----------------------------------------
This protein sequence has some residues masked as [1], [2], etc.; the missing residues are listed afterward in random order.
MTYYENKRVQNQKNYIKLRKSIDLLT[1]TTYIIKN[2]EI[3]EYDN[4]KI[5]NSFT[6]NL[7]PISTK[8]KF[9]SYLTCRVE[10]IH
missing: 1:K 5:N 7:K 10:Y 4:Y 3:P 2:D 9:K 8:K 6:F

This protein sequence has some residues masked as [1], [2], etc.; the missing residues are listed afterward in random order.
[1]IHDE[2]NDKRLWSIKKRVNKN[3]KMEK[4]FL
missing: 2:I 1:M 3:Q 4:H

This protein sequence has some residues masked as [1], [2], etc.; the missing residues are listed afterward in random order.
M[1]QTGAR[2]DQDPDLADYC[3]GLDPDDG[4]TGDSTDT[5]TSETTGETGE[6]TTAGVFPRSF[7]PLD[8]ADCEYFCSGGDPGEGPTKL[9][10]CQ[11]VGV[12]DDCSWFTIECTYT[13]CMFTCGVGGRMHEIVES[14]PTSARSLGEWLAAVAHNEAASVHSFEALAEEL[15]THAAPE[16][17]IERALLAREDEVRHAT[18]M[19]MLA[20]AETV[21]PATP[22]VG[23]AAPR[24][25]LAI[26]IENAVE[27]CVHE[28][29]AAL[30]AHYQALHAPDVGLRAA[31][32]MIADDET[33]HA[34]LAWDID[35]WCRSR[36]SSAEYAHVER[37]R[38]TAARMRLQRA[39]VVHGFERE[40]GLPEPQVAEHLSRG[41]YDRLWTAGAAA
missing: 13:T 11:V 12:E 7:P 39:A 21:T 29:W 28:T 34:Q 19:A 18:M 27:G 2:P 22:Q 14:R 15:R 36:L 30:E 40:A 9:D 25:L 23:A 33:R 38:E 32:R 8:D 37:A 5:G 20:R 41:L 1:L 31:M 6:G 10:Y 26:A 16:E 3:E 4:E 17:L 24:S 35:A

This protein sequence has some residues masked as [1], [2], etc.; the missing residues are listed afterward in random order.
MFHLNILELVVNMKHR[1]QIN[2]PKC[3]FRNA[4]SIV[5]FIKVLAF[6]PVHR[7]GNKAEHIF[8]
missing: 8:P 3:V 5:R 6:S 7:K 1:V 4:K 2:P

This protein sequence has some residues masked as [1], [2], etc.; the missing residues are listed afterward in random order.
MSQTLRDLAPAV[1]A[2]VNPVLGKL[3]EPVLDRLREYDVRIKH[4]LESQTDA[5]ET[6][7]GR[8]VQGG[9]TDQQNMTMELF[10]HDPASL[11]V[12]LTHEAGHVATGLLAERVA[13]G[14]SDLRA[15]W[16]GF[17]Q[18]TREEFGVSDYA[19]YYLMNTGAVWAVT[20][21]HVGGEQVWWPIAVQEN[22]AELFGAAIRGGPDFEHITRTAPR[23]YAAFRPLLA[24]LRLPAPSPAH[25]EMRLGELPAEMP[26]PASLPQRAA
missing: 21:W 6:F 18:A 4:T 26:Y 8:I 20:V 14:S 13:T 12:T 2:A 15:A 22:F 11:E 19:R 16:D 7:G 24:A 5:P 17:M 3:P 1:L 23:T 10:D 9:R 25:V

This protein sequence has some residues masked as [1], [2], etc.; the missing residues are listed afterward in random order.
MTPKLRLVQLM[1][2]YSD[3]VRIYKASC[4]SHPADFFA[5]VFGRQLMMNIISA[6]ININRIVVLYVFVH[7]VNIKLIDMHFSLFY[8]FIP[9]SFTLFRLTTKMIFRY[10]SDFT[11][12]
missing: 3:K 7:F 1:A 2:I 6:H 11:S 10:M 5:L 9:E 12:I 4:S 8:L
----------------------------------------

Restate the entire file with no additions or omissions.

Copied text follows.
This protein sequence has some residues masked as [1], [2], etc.; the missing residues are listed afterward in random order.
MTYYENKRVQNQKNYIKLRKSIDLLT[1]TTYIIKN[2]EI[3]EYDN[4]KI[5]NSFT[6]NL[7]PISTK[8]KF[9]SYLTCRVE[10]IH
missing: 1:K 5:N 7:K 10:Y 4:Y 3:P 2:D 9:K 8:K 6:F

This protein sequence has some residues masked as [1], [2], etc.; the missing residues are listed afterward in random order.
[1]IHDE[2]NDKRLWSIKKRVNKN[3]KMEK[4]FL
missing: 2:I 1:M 3:Q 4:H

This protein sequence has some residues masked as [1], [2], etc.; the missing residues are listed afterward in random order.
M[1]QTGAR[2]DQDPDLADYC[3]GLDPDDG[4]TGDSTDT[5]TSETTGETGE[6]TTAGVFPRSF[7]PLD[8]ADCEYFCSGGDPGEGPTKL[9][10]CQ[11]VGV[12]DDCSWFTIECTYT[13]CMFTCGVGGRMHEIVES[14]PTSARSLGEWLAAVAHNEAASVHSFEALAEEL[15]THAAPE[16][17]IERALLAREDEVRHAT[18]M[19]MLA[20]AETV[21]PATP[22]VG[23]AAPR[24][25]LAI[26]IENAVE[27]CVHE[28][29]AAL[30]AHYQALHAPDVGLRAA[31][32]MIADDET[33]HA[34]LAWDID[35]WCRSR[36]SSAEYAHVER[37]R[38]TAARMRLQRA[39]VVHGFERE[40]GLPEPQVAEHLSRG[41]YDRLWTAGAAA
missing: 13:T 11:V 12:E 7:P 39:A 21:T 29:W 28:T 34:Q 19:A 18:M 27:G 2:P 22:Q 14:R 15:R 36:L 30:E 40:A 9:D 25:L 23:A 33:R 38:E 32:R 8:D 37:A 5:G 20:R 41:L 1:L 31:M 6:G 10:Y 26:A 16:E 3:E 4:E 17:L 24:S 35:A

This protein sequence has some residues masked as [1], [2], etc.; the missing residues are listed afterward in random order.
MFHLNILELVVNMKHR[1]QIN[2]PKC[3]FRNA[4]SIV[5]FIKVLAF[6]PVHR[7]GNKAEHIF[8]
missing: 8:P 3:V 5:R 6:S 7:K 1:V 4:K 2:P

This protein sequence has some residues masked as [1], [2], etc.; the missing residues are listed afterward in random order.
MSQTLRDLAPAV[1]A[2]VNPVLGKL[3]EPVLDRLREYDVRIKH[4]LESQTDA[5]ET[6][7]GR[8]VQGG[9]TDQQNMTMELF[10]HDPASL[11]V[12]LTHEAGHVATGLLAERVA[13]G[14]SDLRA[15]W[16]GF[17]Q[18]TREEFGVSDYA[19]YYLMNTGAVWAVT[20][21]HVGGEQVWWPIAVQEN[22]AELFGAAIRGGPDFEHITRTAPR[23]YAAFRPLLA[24]LRLPAPSPAH[25]EMRLGELPAEMP[26]PASLPQRAA
missing: 21:W 6:F 18:A 4:T 26:Y 8:I 20:V 14:S 13:T 12:T 2:A 15:A 22:F 11:E 19:R 16:D 7:G 24:A 5:P 17:M 3:P 1:L 23:T 10:D 9:R 25:V

This protein sequence has some residues masked as [1], [2], etc.; the missing residues are listed afterward in random order.
MTPKLRLVQLM[1][2]YSD[3]VRIYKASC[4]SHPADFFA[5]VFGRQLMMNIISA[6]ININRIVVLYVFVH[7]VNIKLIDMHFSLFY[8]FIP[9]SFTLFRLTTKMIFRY[10]SDFT[11][12]
missing: 3:K 7:F 1:A 2:I 6:H 11:S 10:M 5:L 9:E 12:I 4:S 8:L